Page 6, 5th June 1970

5th June 1970
Page 6
Page 6, 5th June 1970 — Six troubled counties in which extremists flourish

Report an error

Noticed an error on this page?
If you've noticed an error in this article please click here to report it.


Locations: Dublin, London, Londonderry


Related articles

Northern Catholics' Political Frustration

Page 3 from 12th July 1968

London Rally For Ulster Rights

Page 8 from 25th July 1969


Page 6 from 29th February 1980

The Way Forward

Page 4 from 15th November 1985

Ulster Debate Rejected But Police Act

Page 9 from 6th December 1968

Six troubled counties in which extremists flourish

by H.

MONTGOMERY HYDE Fire Over Ulster by Patrick by Patrick Riddell (Hamish Hamilton 35s.) Ulster 1969 The Fight for Civil Rights in Northern Ireland by Max Hastings (Gollancz 42s.) WHEN the Government of Northern Ireland was established just half a century ago, the retiring Irish Unionist leader Lord Carson gave the new rulers some statesmanlike advice. "From the outset let us see that the Catholic minority have nothing to fear from the Protestant majority," he told them. "Let us take care to win all that is best among those who have been opposed to us in the past. While maintaining intact our own religion, let us give the same rights to the religion of our neighbours."

It is one of the major tragedies of our times that this advice was not followed at Stormont. Perhaps it might have been, if the Westminster Parliament in its wisdom had enacted that "Northern Ireland" should comprise all nine counties of the province of Ulster instead of the six northeastern counties as at present. This would have given the Unionists a small majority in the Stormont Parliament, and in the course of time a loyal and cohesive Catholic Nationalist opposition might have been in a position to form an administration.

But the Unionists wished to insure that they should have "a Protestant Parliament for a Protestant people," as one Prime Minister of Northern Ireland put it candidly. The Unionists got what they desired from the Government of Ireland Act of 1920, a large monolithic bloc in the local, legislature designed to keep them permanently in power and to reduce their Catholic neighbours to the status of second class citizens.

In transferring the various services for which Stormont was to assume responsibility, such as employment, education, judiciary and police, the British Government hopefully launched a novel experiment in political devolution. A Catholic was appointed first Lord Chief Justice, and one third of the posts in the Ulster civil service and police was reserved for Catholics in proportion to the respective population figures.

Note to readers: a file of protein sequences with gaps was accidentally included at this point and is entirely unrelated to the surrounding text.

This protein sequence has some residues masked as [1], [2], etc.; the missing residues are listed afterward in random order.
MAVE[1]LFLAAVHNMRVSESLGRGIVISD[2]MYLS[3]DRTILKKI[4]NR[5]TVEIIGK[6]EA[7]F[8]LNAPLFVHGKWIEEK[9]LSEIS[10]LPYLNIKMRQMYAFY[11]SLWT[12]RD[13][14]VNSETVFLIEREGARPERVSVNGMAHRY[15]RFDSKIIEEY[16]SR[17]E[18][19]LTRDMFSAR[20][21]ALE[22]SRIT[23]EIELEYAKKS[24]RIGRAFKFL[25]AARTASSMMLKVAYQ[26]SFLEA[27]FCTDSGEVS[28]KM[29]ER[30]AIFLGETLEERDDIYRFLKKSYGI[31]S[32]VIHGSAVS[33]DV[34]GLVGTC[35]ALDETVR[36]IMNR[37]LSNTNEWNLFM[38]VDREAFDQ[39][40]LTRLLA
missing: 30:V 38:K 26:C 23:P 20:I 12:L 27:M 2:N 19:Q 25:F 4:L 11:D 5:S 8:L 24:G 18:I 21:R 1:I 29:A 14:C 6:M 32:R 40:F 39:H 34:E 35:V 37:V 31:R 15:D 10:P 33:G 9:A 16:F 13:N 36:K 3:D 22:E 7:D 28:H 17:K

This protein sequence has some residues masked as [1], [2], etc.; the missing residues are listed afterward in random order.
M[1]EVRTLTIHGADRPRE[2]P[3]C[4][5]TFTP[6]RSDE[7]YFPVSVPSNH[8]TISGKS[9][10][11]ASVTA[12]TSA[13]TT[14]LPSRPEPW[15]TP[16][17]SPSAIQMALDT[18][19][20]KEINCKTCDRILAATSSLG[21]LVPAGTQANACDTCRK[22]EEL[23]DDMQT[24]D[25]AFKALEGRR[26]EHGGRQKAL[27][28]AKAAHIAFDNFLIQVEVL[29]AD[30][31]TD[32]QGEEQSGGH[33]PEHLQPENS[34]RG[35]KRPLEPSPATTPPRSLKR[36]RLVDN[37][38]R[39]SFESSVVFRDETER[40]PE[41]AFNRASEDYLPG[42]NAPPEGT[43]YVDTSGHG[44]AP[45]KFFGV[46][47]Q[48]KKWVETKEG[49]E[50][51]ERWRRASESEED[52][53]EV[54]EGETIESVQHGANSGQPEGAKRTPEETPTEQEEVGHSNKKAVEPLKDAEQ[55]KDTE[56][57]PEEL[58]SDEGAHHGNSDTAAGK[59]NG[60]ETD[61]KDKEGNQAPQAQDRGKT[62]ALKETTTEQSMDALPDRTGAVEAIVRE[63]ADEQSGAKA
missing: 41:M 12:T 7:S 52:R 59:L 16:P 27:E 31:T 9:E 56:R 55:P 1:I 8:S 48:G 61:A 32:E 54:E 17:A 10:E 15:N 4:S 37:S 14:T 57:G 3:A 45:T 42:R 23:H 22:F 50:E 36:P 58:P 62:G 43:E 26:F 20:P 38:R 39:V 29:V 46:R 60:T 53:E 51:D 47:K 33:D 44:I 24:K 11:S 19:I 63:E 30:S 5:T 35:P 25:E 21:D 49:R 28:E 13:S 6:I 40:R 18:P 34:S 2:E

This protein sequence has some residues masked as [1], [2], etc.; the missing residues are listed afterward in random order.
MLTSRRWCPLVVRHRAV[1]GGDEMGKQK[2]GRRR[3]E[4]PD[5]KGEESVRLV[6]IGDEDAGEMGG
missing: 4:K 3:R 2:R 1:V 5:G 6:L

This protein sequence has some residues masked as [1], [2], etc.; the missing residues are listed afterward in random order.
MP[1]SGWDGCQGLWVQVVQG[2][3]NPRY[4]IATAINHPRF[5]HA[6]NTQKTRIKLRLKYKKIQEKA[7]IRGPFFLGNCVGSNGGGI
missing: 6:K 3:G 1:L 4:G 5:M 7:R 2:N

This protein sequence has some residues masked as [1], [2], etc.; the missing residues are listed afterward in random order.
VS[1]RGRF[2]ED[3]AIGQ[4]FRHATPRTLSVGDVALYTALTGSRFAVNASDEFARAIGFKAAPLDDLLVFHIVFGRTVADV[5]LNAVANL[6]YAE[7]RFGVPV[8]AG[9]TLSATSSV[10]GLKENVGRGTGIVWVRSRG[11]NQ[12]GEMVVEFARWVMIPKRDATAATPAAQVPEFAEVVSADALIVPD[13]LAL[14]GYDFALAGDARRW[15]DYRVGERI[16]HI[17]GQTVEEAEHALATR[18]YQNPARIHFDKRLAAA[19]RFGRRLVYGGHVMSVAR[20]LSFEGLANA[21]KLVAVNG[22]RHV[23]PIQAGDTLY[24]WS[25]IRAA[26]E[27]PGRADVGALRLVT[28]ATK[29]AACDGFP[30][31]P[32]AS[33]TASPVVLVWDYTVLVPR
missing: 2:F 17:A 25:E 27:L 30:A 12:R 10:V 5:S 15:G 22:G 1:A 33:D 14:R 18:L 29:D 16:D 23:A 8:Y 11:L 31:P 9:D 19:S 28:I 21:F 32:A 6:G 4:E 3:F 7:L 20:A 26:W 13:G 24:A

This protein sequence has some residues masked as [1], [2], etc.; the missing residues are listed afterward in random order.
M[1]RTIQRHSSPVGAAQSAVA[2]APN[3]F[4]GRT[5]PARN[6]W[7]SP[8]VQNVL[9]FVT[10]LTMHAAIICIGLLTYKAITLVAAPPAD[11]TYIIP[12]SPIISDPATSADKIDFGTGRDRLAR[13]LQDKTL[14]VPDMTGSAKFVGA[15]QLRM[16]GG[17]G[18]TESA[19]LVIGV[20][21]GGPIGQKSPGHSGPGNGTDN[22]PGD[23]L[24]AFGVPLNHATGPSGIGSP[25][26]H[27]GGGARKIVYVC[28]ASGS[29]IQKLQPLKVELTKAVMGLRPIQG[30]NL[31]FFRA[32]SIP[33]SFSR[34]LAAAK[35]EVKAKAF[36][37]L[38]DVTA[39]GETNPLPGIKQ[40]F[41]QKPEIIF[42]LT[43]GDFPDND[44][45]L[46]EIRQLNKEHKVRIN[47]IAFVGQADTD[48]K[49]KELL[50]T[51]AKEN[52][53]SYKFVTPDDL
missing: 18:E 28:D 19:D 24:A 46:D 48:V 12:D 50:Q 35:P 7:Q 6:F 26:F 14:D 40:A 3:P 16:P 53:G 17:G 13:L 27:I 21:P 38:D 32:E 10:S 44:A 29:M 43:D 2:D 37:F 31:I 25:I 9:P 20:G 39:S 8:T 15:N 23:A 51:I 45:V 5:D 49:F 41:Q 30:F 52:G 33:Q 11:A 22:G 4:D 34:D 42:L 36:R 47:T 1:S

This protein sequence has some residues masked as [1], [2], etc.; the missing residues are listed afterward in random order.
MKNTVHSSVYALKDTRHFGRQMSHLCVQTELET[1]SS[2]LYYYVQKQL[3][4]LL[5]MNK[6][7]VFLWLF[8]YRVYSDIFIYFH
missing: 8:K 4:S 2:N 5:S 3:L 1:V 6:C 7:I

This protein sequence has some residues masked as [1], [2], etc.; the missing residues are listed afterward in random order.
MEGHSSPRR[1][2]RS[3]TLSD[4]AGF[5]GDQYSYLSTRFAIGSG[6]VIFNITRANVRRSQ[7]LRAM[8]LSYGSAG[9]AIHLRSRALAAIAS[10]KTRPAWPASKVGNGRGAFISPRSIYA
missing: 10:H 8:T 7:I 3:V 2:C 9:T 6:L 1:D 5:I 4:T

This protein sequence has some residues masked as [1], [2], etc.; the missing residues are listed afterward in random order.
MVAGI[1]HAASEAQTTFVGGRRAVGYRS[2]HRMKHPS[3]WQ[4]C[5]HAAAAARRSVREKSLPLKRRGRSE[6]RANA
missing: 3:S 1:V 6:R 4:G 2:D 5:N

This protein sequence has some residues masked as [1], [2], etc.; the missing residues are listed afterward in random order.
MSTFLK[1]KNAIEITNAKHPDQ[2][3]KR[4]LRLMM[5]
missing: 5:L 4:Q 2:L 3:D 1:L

It was not the fault of the British authorities that many of these posts were not filled and that the Catholic Nationalists should from time to time have boycotted the Stormont Parliament. Certainly the Catholics did not act without provocation, as Patrick Riddell points out in his penetrating survey.

For example, the city of Londonderry has a large preponderance of Catholics. Yet the local ward boundaries were so manipulated by the Unionist clique in the corporation that the Catholics could never have more than eight seats compared with the Unionists' twelve. This was blatant gerrymandering and resulted in an altogether unfair discrimination against the Catholic minority in the matter of housing allocation and other local government benefits. Also, since most of the ratepayers were Protestants, their property qualification in the matter of plural votes gave them an additional advantage.

For approximately the first half of Unionism's rule in the north, under the Premiership first of Lord Craigavon and later of Mr. John Andrews, things were not so bad for the religious minority. But in 1943, the decent, fairminded Andrews was displaced by Sir Basil Brooke (now Lord Brookeborough), thus beginning twenty years of unrelieved reaction.

Brooke had already set the example to local employers by refusing to hire any Catholics on his estate. "I wouldn't have one about the place," was his unChristian remark in regard to one third of Northern Ireland's population. Brookeborough afterwards went out of his way, though nominally in retirement, to urge on the Unionst hardliners to unseat his progressive successor Captain Terence O'Neill. This they succeeded in doing.

A curious feature of the Ulster Unionist scene is the pathetic manner in which its leading lights cling to military titles which they have once held and have assumed that they are still entitled to use. There is Major ChichesterClarke, almost a caricature of a Prime Minister and known colloquially as 't'he mad Major." There is, or rather was until he became a life peer, Captain O'Neill, ChichesterClarke's predecessor. The leader of the Ulster Unionist group at Westminster, and incidentally head of the Orange order, is Captain Orr.